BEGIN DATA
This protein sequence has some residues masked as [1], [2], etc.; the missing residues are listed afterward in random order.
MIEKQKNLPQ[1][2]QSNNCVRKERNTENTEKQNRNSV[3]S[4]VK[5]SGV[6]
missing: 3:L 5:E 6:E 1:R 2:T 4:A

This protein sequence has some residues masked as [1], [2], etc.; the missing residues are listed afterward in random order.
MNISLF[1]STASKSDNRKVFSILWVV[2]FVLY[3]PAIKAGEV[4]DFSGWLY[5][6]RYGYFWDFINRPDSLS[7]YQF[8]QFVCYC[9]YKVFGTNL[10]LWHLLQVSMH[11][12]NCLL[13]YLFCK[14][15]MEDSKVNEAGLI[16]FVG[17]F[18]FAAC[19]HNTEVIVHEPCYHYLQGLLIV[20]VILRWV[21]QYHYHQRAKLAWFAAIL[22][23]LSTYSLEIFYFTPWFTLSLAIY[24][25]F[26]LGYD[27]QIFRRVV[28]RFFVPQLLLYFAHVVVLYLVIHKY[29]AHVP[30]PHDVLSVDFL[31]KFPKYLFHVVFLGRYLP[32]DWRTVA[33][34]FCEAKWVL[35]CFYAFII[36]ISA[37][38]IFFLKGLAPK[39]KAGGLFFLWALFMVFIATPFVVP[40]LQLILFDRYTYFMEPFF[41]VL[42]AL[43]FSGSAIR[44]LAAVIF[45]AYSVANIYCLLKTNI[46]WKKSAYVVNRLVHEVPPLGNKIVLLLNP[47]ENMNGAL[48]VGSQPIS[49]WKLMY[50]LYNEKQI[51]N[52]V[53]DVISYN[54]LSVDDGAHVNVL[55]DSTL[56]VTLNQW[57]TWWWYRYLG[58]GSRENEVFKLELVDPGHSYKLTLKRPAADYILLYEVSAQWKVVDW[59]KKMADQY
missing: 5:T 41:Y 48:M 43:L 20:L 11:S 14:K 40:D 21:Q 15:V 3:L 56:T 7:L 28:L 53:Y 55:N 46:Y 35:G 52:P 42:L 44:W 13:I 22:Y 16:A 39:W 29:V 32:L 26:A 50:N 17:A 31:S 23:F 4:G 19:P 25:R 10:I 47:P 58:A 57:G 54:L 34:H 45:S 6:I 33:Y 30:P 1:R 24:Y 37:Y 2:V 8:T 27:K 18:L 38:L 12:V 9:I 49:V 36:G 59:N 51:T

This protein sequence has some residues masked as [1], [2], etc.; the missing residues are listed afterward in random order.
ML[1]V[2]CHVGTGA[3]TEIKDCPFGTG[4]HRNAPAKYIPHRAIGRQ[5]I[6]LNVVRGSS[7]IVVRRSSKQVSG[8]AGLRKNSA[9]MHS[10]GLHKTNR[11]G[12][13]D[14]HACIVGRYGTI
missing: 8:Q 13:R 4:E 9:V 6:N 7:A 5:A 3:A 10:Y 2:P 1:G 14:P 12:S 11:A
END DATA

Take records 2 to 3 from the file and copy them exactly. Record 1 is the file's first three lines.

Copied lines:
This protein sequence has some residues masked as [1], [2], etc.; the missing residues are listed afterward in random order.
MNISLF[1]STASKSDNRKVFSILWVV[2]FVLY[3]PAIKAGEV[4]DFSGWLY[5][6]RYGYFWDFINRPDSLS[7]YQF[8]QFVCYC[9]YKVFGTNL[10]LWHLLQVSMH[11][12]NCLL[13]YLFCK[14][15]MEDSKVNEAGLI[16]FVG[17]F[18]FAAC[19]HNTEVIVHEPCYHYLQGLLIV[20]VILRWV[21]QYHYHQRAKLAWFAAIL[22][23]LSTYSLEIFYFTPWFTLSLAIY[24][25]F[26]LGYD[27]QIFRRVV[28]RFFVPQLLLYFAHVVVLYLVIHKY[29]AHVP[30]PHDVLSVDFL[31]KFPKYLFHVVFLGRYLP[32]DWRTVA[33][34]FCEAKWVL[35]CFYAFII[36]ISA[37][38]IFFLKGLAPK[39]KAGGLFFLWALFMVFIATPFVVP[40]LQLILFDRYTYFMEPFF[41]VL[42]AL[43]FSGSAIR[44]LAAVIF[45]AYSVANIYCLLKTNI[46]WKKSAYVVNRLVHEVPPLGNKIVLLLNP[47]ENMNGAL[48]VGSQPIS[49]WKLMY[50]LYNEKQI[51]N[52]V[53]DVISYN[54]LSVDDGAHVNVL[55]DSTL[56]VTLNQW[57]TWWWYRYLG[58]GSRENEVFKLELVDPGHSYKLTLKRPAADYILLYEVSAQWKVVDW[59]KKMADQY
missing: 5:T 41:Y 48:M 43:L 20:L 11:S 14:K 40:D 21:Q 15:V 3:L 56:T 7:L 28:L 53:Y 55:N 46:Y 35:G 52:P 42:L 44:W 13:I 22:Y 16:A 39:W 29:V 32:L 26:A 50:N 17:A 31:S 23:F 4:G 19:P 25:R 10:I 47:P 58:A 57:G 54:L 34:H 45:S 6:I 33:Y 30:P 1:R 24:Y 37:Y 2:V 8:T 27:K 18:L 38:L 12:V 9:I 49:V 36:G 59:N 51:T

This protein sequence has some residues masked as [1], [2], etc.; the missing residues are listed afterward in random order.
ML[1]V[2]CHVGTGA[3]TEIKDCPFGTG[4]HRNAPAKYIPHRAIGRQ[5]I[6]LNVVRGSS[7]IVVRRSSKQVSG[8]AGLRKNSA[9]MHS[10]GLHKTNR[11]G[12][13]D[14]HACIVGRYGTI
missing: 8:Q 13:R 4:E 9:V 6:N 7:A 5:A 3:A 10:Y 2:P 1:G 14:P 12:S 11:A